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Pediatric Oncall Journal

Methicillin-Resistant Staphylococcus Aureus Meningitis with Bell's palsy 01/09/2014 00:00:00

Methicillin-Resistant Staphylococcus Aureus Meningitis with Bell's palsy

Shalini Avasthi1, O P Bhatt2, Sunil Taneja2, Samarth Vohra2.
1Department of Pediatrics, UHM, Hospital, Kanpur,
2Department of Pediatrics, Madhuraj Hospital, Kanpur.

Dr Shalini Avasthi, L-30 GSVM campus, Swaroop Nagar, Kanpur.
community acquired MRSA, CA-MRSA, pyogenic meningitis
A 4 month old girl presented with right sided Bell's palsy. There was history of fever for 1 week for which she had received intravenous antibiotics. There was no history of ear discharge, head trauma and birth asphyxia. All the developmental milestones were normal as per the age. On examination she had right sided lower motor neuron type facial nerve palsy. Other systems were normal. Investigations showed hemoglobin of 9gm%, white cell count of 24,200/cumm (83% polymorphs, 14% lymphocytes, 1% eosinophils, 2% monocytes), platelet count of 65,000/cumm. Cerebrospinal fluid (CSF) showed 640 cells/cumm (60% polymorphs. 40% lymphocytes), proteins 53 mg% and sugar 37 mg%. CT scan brain was normal. Diagnosis of partially treated pyogenic meningitis was made. She was treated with intravenous ceftriaxone and amikacin. After 72 hours on this treatment, child continued to have fever and suddenly developed bilateral lateral rectus palsy. Repeat CSF examination showed 1100 cells/cumm (52% polymorphs, 48% lymphocytes), protein 58gm% and sugar 27mg%. At the same time the report of the first CSF culture showed growth of MRSA sensitive to vancomycin. MRI brain was done which showed meningitis. Child was started on vancomycin at 60 mg/kg/day. After vancomycin, patient improved clinically, was afebrile, she was able to close right eye and right nasolabial fold appeared. CSF examination, after 21 days of intravenous vancomycin was normal and the repeat culture was sterile. However bilateral lateral rectus palsy persisted.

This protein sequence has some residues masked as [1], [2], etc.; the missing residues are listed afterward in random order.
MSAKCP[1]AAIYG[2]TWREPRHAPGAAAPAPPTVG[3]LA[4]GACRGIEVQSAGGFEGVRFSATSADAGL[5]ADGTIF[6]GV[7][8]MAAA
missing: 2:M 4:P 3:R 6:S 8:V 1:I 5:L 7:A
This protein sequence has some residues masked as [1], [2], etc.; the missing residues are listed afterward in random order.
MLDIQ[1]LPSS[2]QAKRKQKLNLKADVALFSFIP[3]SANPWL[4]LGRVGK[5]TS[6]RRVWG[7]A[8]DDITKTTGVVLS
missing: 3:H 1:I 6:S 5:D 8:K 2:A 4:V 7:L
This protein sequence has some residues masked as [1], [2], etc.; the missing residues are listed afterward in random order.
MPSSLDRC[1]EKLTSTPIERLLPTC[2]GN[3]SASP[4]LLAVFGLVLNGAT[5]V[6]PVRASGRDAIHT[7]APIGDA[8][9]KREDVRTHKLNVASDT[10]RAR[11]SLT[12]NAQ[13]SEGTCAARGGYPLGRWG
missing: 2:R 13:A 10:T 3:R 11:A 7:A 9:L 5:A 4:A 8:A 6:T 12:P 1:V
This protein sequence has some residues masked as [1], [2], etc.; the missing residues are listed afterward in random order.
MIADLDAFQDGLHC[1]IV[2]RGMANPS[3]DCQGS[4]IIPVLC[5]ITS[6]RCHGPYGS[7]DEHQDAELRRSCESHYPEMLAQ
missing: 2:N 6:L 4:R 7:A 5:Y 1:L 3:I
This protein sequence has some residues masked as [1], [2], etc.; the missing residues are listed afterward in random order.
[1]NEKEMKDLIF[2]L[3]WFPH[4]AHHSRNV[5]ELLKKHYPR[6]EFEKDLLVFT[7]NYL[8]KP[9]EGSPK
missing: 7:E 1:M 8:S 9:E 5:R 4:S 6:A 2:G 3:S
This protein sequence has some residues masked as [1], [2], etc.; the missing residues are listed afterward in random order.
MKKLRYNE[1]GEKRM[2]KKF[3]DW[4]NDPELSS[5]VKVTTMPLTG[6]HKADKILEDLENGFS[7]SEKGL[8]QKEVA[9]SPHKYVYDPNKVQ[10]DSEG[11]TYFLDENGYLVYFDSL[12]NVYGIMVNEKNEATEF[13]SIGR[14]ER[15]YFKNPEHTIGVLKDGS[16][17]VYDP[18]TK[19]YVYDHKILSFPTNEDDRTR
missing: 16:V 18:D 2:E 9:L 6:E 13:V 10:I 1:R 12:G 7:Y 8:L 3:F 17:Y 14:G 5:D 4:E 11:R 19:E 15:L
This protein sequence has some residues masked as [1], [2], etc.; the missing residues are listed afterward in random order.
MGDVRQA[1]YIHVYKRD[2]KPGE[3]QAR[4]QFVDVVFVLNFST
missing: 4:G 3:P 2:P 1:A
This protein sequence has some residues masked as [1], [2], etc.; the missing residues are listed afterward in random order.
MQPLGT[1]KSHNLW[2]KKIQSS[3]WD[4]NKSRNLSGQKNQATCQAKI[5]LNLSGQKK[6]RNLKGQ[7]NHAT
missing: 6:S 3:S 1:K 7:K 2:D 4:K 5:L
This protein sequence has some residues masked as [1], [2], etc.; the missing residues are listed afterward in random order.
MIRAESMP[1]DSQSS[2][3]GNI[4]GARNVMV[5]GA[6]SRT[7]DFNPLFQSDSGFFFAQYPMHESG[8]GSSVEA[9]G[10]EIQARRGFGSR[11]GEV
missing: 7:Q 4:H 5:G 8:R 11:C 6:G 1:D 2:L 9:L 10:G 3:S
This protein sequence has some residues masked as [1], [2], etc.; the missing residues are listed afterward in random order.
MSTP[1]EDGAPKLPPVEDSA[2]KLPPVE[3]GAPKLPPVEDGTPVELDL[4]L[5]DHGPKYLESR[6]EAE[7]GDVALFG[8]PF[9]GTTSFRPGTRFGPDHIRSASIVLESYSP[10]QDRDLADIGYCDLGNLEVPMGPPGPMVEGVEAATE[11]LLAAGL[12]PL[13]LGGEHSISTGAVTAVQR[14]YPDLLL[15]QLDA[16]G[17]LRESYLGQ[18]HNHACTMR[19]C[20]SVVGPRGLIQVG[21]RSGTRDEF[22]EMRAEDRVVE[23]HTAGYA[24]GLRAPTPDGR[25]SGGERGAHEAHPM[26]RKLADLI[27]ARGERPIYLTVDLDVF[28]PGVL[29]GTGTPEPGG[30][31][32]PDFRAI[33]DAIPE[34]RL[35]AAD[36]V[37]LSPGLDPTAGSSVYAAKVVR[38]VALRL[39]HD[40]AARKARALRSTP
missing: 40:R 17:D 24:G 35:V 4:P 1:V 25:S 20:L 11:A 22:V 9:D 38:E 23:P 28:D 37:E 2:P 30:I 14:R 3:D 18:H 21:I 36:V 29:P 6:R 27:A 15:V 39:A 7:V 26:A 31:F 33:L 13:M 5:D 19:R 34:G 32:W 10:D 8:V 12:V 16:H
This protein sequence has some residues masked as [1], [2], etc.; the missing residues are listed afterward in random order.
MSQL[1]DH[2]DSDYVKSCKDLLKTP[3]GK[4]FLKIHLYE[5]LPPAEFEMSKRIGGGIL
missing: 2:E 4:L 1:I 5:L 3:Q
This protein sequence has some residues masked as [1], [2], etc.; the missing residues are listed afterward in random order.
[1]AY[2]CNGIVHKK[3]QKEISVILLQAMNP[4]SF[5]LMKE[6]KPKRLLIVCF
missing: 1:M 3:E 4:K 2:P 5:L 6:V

Traditionally Methicillin resistant Staphylococcus Aureus (MRSA) infections have been acquired almost exclusively in hospitals, long-term care facilities, or similar institutional settings. (1) Risk factors for MRSA colonization or infection in the hospital include prior antibiotic exposure, neurosurgery, admission to an intensive care unit, surgery, and exposure to an MRSA-colonized patient. (2) Community acquired MRSA infection (CA-MRSA) is associated with a history of recent hospitalization, close contact with a person who has been hospitalized, or other risk factors, such as previous antimicrobial drug therapy. CA-MRSA infections in the absence of identified risk factors have been reported infrequently. A study done at Chicago demonstrated that that the prevalence of CA-MRSA among children without identified risk factors is increasing. (3) Pyogenic meningitis due to MRSA has been rarely reported. One case of MRSA pyogenic meningitis in an adult has been reported in which also the MRSA meningitis was spontaneous however it was not associated with any focal neurological deficits. (4) Bell's palsy as a presentation of pyogenic meningitis without predisposing factors is also rare. In a case report, authors have reported an unusual case of bilateral simultaneous facial palsy occurring during the course of a persistent otitis media in a 7 month-old child. (5) Similarly there is a case report of a patient with Streptococcus pneumoniae meningitis, multiple cranial nerve involvement, and cerebellar signs suggestive of basilar meningitis. (6)Two cases with Bell's palsy due to Varicella Zoster virus in children are reported. These children were also had pyogenic meningitis. (7)

Thus MRSA infections in children can occur without predisposing factors and can lead to pyogenic meningitis with focal neurological deficits.

Competing interests- none
Funding- none
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Funding None
Conflict of Interest None
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Cite this article as:
Avasthi S, Bhatt O P, Taneja S, Vohra S. METHICILLIN-RESISTANT STAPHYLOCOCCUS AUREUS MENINGITIS WITH BELL`S PALSY. Pediatr Oncall J. 2012;9: 47. doi: 10.7199/ped.oncall.2012.29
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